Treats Graves' disease and hyperthyroidism (too much thyroid hormone from the thyroid gland) in patients who have already been treated with other medicines (such as methimazole) that did not work well.
There may be other brand names for this medicine.
When This Medicine Should Not Be Used
You should not use this medicine if you have had an allergic reaction to propylthiouracil, or if you are pregnant or breastfeeding.
How to Use This Medicine
- Your doctor will tell you how much of this medicine to use and how often. Do not use more medicine or use it more often than your doctor tells you to.
- It is best to take propylthiouracil at the same time each day. If you take more than one tablet every day, try to take the medicine at evenly spaced intervals, such as every 12 hours if you take it two times a day, or every 8 hours if you take it three times a day.
If a dose is missed:
- If you miss a dose or forget to use your medicine, use it as soon as you can. If it is almost time for your next dose, wait until then to use the medicine and skip the missed dose. Do not use extra medicine to make up for a missed dose.
How to Store and Dispose of This Medicine
- Store the medicine in a closed container at room temperature, away from heat, moisture, and direct light.
- Ask your pharmacist, doctor, or health caregiver about the best way to dispose of any outdated medicine or medicine no longer needed.
- Keep all medicine away from children and never share your medicine with anyone.
Drugs and Foods to Avoid
Ask your doctor or pharmacist before using any other medicine, including over-the-counter medicines, vitamins, and herbal products.
- Make sure your doctor knows if you are also using amiodarone (Cordarone®), certain blood pressure medicine (such as atenolol, metoprolol, propranolol, Inderal®, or Toprol®), potassium supplements, a blood thinner (such as warfarin, Coumadin®), theophylline (Theo-Dur®), or digoxin (Lanoxin®).
- Talk to your doctor before getting any vaccines (such as flu shots). Also, other people living in your home should not get oral polio vaccine while you are using this medicine. There is a chance they could pass on the polio virus to you.
Warnings While Using This Medicine
- Using this medicine while you are pregnant can harm your unborn baby. Use an effective form of birth control to keep from getting pregnant. If you think you have become pregnant while using the medicine, tell your doctor right away.
- Make sure your doctor knows if you have liver disease.
- It may take several days or weeks for propylthiouracil to start working. Do not stop using the medicine without talking to your doctor.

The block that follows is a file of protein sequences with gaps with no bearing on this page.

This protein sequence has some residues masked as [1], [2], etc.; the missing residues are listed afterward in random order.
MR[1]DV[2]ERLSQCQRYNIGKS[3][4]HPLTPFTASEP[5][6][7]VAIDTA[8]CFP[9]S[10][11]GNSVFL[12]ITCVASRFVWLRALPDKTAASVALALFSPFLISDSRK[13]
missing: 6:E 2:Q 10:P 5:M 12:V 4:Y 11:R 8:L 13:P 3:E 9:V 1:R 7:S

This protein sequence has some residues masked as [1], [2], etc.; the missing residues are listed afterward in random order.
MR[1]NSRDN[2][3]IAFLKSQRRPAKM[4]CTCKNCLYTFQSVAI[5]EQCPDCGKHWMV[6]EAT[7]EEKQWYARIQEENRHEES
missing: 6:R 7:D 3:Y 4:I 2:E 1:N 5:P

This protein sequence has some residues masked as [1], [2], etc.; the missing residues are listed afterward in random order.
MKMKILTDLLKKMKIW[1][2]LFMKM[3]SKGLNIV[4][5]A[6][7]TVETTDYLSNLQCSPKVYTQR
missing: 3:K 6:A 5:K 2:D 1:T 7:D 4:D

- This medicine lowers the number of some types of blood cells in your body. Because of this, you may bleed or get infections more easily. To help with these problems, avoid being near people who are sick or have infections. Wash your hands often. Stay away from rough sports or other situations where you could be bruised, cut, or injured. Brush and floss your teeth gently. Be careful when using sharp objects, including razors and fingernail clippers.
- Liver problems may occur with this medicine. Stop using this medicine and check with your doctor right away if you are having more than one of these symptoms: right upper abdominal or stomach pain or tenderness; clay-colored stools; dark urine; decreased appetite; fever; headache; itching; loss of appetite; nausea and vomiting; skin rash; swelling of the feet or lower legs; unusual tiredness or weakness; or yellow eyes or skin.
- Make sure any doctor or dentist who treats you knows that you are using this medicine. You may need to stop using this medicine several days before having surgery or medical tests.
- Your doctor will need to check your progress at regular visits while you are using this medicine. Be sure to keep all appointments. Blood tests may be needed to check for unwanted effects.
Possible Side Effects While Using This Medicine
Call your doctor right away if you notice any of these side effects:
- Allergic reaction: Itching or hives, swelling in your face or hands, swelling or tingling in your mouth or throat, chest tightness, trouble breathing
- Changes in menstrual periods.
- Cough or sore throat.
- Dark-colored urine or pale stools.
- Dry, puffy skin.
- Mouth sores.
- Nausea, vomiting, loss of appetite, or pain in your upper stomach.
- Severe fever or chills, or fever that lasts longer than 2 days.
- Skin rash or itching.
- Swelling in your neck (thyroid).
- Unexplained bleeding or bruising.
- Unusual weakness.
- Yellowing of your skin or the whites of your eyes.
If you notice these less serious side effects, talk with your doctor: